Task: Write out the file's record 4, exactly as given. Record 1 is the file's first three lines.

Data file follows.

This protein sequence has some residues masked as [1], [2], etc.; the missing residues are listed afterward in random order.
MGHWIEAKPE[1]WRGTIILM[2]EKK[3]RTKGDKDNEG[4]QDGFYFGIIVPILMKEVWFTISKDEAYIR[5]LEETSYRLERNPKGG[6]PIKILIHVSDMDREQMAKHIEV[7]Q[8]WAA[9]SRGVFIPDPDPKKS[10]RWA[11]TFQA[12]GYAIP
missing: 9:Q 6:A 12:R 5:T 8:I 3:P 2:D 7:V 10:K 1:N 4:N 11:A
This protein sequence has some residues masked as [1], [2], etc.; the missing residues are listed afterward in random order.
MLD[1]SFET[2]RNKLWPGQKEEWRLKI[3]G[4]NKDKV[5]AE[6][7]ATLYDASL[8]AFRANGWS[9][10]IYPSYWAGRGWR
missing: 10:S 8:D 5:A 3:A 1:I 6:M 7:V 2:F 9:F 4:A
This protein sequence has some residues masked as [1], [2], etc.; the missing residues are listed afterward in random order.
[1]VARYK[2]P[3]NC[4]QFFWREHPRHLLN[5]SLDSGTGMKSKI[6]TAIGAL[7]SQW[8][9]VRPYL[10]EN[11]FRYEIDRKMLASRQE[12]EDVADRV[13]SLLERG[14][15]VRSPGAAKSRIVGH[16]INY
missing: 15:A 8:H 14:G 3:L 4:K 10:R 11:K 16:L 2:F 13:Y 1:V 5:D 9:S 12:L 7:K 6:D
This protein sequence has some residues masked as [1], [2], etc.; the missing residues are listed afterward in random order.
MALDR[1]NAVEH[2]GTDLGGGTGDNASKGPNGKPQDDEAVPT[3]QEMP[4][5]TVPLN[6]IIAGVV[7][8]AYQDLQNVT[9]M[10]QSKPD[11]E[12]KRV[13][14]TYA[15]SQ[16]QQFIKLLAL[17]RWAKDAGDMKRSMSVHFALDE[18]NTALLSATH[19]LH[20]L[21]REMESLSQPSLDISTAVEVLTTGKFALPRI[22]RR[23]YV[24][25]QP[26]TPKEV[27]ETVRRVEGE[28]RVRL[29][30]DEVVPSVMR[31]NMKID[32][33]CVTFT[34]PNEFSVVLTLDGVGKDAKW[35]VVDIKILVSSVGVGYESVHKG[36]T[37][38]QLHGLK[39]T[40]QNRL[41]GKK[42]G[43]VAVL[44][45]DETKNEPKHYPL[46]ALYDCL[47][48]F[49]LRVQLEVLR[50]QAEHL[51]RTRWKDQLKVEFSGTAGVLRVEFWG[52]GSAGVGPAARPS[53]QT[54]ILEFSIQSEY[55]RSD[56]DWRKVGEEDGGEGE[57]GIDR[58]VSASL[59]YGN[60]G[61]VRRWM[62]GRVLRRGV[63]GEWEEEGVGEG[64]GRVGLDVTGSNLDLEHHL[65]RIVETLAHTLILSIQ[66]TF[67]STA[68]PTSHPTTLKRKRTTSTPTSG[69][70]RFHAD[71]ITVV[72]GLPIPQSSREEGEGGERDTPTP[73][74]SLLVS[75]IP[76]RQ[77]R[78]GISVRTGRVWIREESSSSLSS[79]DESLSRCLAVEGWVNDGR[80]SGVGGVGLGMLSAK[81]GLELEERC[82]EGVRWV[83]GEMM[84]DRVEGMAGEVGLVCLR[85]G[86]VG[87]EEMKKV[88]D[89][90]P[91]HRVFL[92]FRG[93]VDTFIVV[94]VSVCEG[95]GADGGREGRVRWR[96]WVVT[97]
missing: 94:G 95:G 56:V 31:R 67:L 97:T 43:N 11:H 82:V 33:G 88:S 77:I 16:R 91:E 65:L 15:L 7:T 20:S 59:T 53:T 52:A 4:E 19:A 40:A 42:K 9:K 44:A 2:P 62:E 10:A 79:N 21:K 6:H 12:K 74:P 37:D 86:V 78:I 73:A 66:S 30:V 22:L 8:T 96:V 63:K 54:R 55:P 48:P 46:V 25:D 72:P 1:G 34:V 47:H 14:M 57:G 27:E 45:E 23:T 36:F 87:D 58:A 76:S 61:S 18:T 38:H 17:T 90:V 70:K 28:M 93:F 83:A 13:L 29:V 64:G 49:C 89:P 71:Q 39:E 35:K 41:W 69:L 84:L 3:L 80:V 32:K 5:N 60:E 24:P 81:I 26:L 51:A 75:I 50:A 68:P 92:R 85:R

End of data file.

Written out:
This protein sequence has some residues masked as [1], [2], etc.; the missing residues are listed afterward in random order.
MALDR[1]NAVEH[2]GTDLGGGTGDNASKGPNGKPQDDEAVPT[3]QEMP[4][5]TVPLN[6]IIAGVV[7][8]AYQDLQNVT[9]M[10]QSKPD[11]E[12]KRV[13][14]TYA[15]SQ[16]QQFIKLLAL[17]RWAKDAGDMKRSMSVHFALDE[18]NTALLSATH[19]LH[20]L[21]REMESLSQPSLDISTAVEVLTTGKFALPRI[22]RR[23]YV[24][25]QP[26]TPKEV[27]ETVRRVEGE[28]RVRL[29][30]DEVVPSVMR[31]NMKID[32][33]CVTFT[34]PNEFSVVLTLDGVGKDAKW[35]VVDIKILVSSVGVGYESVHKG[36]T[37][38]QLHGLK[39]T[40]QNRL[41]GKK[42]G[43]VAVL[44][45]DETKNEPKHYPL[46]ALYDCL[47][48]F[49]LRVQLEVLR[50]QAEHL[51]RTRWKDQLKVEFSGTAGVLRVEFWG[52]GSAGVGPAARPS[53]QT[54]ILEFSIQSEY[55]RSD[56]DWRKVGEEDGGEGE[57]GIDR[58]VSASL[59]YGN[60]G[61]VRRWM[62]GRVLRRGV[63]GEWEEEGVGEG[64]GRVGLDVTGSNLDLEHHL[65]RIVETLAHTLILSIQ[66]TF[67]STA[68]PTSHPTTLKRKRTTSTPTSG[69][70]RFHAD[71]ITVV[72]GLPIPQSSREEGEGGERDTPTP[73][74]SLLVS[75]IP[76]RQ[77]R[78]GISVRTGRVWIREESSSSLSS[79]DESLSRCLAVEGWVNDGR[80]SGVGGVGLGMLSAK[81]GLELEERC[82]EGVRWV[83]GEMM[84]DRVEGMAGEVGLVCLR[85]G[86]VG[87]EEMKKV[88]D[89][90]P[91]HRVFL[92]FRG[93]VDTFIVV[94]VSVCEG[95]GADGGREGRVRWR[96]WVVT[97]
missing: 94:G 95:G 56:V 31:R 67:L 97:T 43:N 11:H 82:V 33:G 88:S 77:I 16:R 91:E 65:L 15:L 7:T 20:S 59:T 53:T 52:A 4:E 19:A 40:A 42:K 9:K 44:A 2:P 62:E 10:A 79:N 21:K 6:H 12:K 74:P 37:D 86:V 78:I 73:A 66:S 30:V 22:L 8:T 96:V 63:K 54:R 55:P 48:P 46:V 25:D 72:P 1:G 34:V 47:H 14:M 57:G 27:E 45:E 23:T 36:F 87:D 58:A 76:S 61:S 18:T 38:H 17:T 90:V 70:K 28:M 93:F 83:A 13:L 29:V 64:G 49:C 89:P 71:Q 39:E 35:K 41:W 69:L 84:L 3:L 80:V 32:K 5:N 60:E 24:P 81:I 26:L 51:A 75:I 50:A 68:P 92:R 85:R